Author: Karsten Hein
Many years ago, I was asked to translate a CD booklet into English. It turned out that the CD was a new album by the Boogie Woogie pianist Jörg Hegemann, a music style that I had no personal connection to at the time. Over the years, I translated many of Jörg's CD booklets, but it was not until his release of "Foot Tappin' Boogie" that I could fully appreciate the genius of Jörg's music.
"Foot Tappin' Boogie" is perhaps the first audiophile Boogie Woogie album ever recorded, because of two reasons: First, the Boogie Woogie was mostly famous in the 1930s and 40s, a time when the technology to create audiophile albums was not yet available. Second, audiophile recordings depend on so many factors that they are rare in any genre, including Boogie Woogie.
What Jörg achieved thanks to the support of Klaus Genuit at Hansastudios Bonn with "Foot Tappin' Boogie" is so exceptional that I decided to invite him, to be my first guest on a series of interviews in eiaudio's "Music & Talk" section. I was a little shocked when he asked for the interview to be in German, but after spending a day-and-a-half on writing the subtitles for it, can say that I am happy with the result — even for international viewers.
I thank Jörg for stopping by and for his consent to this interview. Hopefully, this will lead many people to the discovery of this album as an audiophile gem. Because — if there is one thing that audiophiles need — it is more variety in music. Too many of us are still listening to Pink Floyd's "The Dark Side of the Moon" album and believe that it all went downhill from there. — High time to wake up and smell the coffee.
Purchase the album here and support the eiaudio-project, click here.
Author: Karsten Hein
What should a loudspeaker sound like? — Well, if there is a short answer to this question, it is probably this: Ideally, a loudspeaker should sound like the original audio material that is being played back on it. Meaning, the recording of a rocket-launch should sound like the rocket being launched. And the recording of a saxophonist inhaling before playing the next tune should sound exactly like a human being taking a deep breath. A loud sound requires sturdy build quality and lots of air to be moved quickly, whereas a human being inhaling deeply requires the speaker’s ability to present the tiniest nuance.
Acoustic instruments should be tonally correct with wood sounding like real wood, metal sounding like metal, glass like glass, etc. Voices should be as sweet, captivating, or even as raw as the singer’s own voice demands. Tonal correctness requires the speaker’s material resonance frequencies to be minimal and the moving mass of its drivers to be low. Natural instruments and vocals usually have at least two components: the sound that is deliberately produced and the ambient sound caused by the dimensions of the venue on the day of the recording. Both components should be presented equally well.
The speaker’s frequency band should ideally be extensive, ranging from 20 Hz to 25kHz and beyond without significantly dropping in dB volume per watt. The ability to do so assures that sounds occurring along the fringes of the spectrum are fully presented. Even if some of these frequencies fall outside of human hearing, they do affect the audible frequency band through layering and overlapping. Maximum realism can only be achieved, if no aspect of the original signal is omitted.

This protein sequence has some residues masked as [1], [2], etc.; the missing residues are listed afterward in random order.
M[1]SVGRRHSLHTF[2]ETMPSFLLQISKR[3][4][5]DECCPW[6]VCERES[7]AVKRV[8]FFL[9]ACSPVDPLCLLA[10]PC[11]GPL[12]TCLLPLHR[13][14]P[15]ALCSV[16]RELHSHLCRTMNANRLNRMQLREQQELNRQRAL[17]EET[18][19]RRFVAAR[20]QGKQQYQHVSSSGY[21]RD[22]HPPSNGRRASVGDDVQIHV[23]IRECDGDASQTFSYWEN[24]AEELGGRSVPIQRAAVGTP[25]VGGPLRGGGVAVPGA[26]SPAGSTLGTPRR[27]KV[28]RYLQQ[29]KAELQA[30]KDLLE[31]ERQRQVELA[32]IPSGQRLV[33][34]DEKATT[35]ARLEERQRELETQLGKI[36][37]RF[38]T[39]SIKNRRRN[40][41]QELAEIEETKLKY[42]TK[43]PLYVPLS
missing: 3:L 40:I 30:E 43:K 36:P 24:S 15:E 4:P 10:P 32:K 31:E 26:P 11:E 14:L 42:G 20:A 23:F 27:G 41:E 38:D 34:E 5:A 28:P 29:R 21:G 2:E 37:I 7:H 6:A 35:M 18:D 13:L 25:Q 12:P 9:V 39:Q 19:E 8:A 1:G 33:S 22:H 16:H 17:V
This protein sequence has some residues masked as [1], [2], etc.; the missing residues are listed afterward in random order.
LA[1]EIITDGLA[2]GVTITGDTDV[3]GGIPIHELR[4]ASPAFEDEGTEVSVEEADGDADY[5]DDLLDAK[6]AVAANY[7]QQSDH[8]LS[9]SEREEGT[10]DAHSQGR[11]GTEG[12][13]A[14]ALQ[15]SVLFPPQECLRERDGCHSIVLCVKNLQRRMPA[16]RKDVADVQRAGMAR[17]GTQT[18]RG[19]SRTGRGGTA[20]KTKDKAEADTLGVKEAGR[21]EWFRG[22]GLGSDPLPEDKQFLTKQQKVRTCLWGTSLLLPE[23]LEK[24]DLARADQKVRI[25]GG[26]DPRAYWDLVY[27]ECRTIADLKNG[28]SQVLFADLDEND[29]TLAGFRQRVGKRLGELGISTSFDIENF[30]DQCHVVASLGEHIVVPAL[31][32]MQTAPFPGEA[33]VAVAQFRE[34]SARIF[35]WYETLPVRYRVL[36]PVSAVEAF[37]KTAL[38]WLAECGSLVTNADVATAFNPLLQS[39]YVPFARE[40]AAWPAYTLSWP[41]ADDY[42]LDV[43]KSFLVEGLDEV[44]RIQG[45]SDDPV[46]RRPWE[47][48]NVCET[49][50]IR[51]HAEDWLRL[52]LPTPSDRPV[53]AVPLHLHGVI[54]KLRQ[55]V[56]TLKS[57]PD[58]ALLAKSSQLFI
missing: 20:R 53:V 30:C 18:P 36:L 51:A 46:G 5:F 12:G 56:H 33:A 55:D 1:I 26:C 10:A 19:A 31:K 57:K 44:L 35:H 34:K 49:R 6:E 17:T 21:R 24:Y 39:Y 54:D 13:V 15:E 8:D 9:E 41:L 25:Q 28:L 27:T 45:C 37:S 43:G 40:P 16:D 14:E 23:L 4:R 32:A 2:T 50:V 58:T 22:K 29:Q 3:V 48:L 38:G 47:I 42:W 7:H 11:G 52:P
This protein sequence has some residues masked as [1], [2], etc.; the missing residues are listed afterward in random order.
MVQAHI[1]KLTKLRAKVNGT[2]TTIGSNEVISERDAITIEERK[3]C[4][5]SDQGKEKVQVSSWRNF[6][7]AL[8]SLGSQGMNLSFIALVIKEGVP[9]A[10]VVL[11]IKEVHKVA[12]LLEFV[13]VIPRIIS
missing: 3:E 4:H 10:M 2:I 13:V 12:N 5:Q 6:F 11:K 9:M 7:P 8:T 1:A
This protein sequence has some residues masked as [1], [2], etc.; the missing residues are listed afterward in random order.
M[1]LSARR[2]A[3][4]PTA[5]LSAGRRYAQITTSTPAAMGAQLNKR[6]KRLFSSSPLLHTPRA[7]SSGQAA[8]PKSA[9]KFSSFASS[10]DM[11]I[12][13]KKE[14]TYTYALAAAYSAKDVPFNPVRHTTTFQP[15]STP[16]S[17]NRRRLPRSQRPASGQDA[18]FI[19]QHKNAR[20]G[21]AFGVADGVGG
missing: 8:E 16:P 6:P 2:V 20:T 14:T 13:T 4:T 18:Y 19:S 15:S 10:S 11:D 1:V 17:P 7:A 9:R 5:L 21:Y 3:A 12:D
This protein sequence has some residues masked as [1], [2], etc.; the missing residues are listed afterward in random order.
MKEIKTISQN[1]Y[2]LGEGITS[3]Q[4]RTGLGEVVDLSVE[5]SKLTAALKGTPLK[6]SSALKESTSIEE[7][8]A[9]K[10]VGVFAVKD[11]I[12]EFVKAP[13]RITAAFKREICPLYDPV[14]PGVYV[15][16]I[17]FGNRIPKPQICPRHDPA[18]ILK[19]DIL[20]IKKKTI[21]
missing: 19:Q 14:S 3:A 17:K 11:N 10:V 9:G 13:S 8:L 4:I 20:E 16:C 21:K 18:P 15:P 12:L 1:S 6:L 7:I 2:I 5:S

Much has been written on the linearity of loudspeakers. This refers to the ability to play all frequencies at equal volume. When performing in a home or studio environment, however, the linearity measured and certified in a laboratory has very little to do with the acoustic reality of a private listening room. This is why loudspeaker manufacturers take an educated guess regarding your household or studio furnishings and will accentuate frequencies that they estimate will be absorbed by your furniture and dampen those that will be enforced by your walls and ceiling.
The result of all this is that ‘speaker sound’ exists, even if loudspeakers are usually sold on the premises of being linear. But can this be shown, recorded, and archived for posterity? Well, at this point I am neither sure it is possible nor that the data produced in a recording of a loudspeaker has any value for the decision making process of which speaker to buy. But, since our project is called ‘Explorations in Audio’, I am willing to ‘explore’ the possibility. You see, explorers are naturally attracted to the unknown, especially, if they are greeted with lots of scepticism.
In this new series of explorations I am sharing with you how a given loudspeaker performed on the day of the recording in one of our listening rooms, using the recording equipment available to me at the time. The material is then uploaded to a streaming platform to be played back on any random equipment that you might have at hand: anything ranging from the built-in speaker of your mobile phone to your own High-End stereo system. The listening result is then up to you to interpret. I would be interested in reading about your findings during playback in the comments section below or under the YouTube file. — Enjoy :-)
Standard Audio Source (Type 1):
Standard Recording Equipment:
Standard Measuring distances: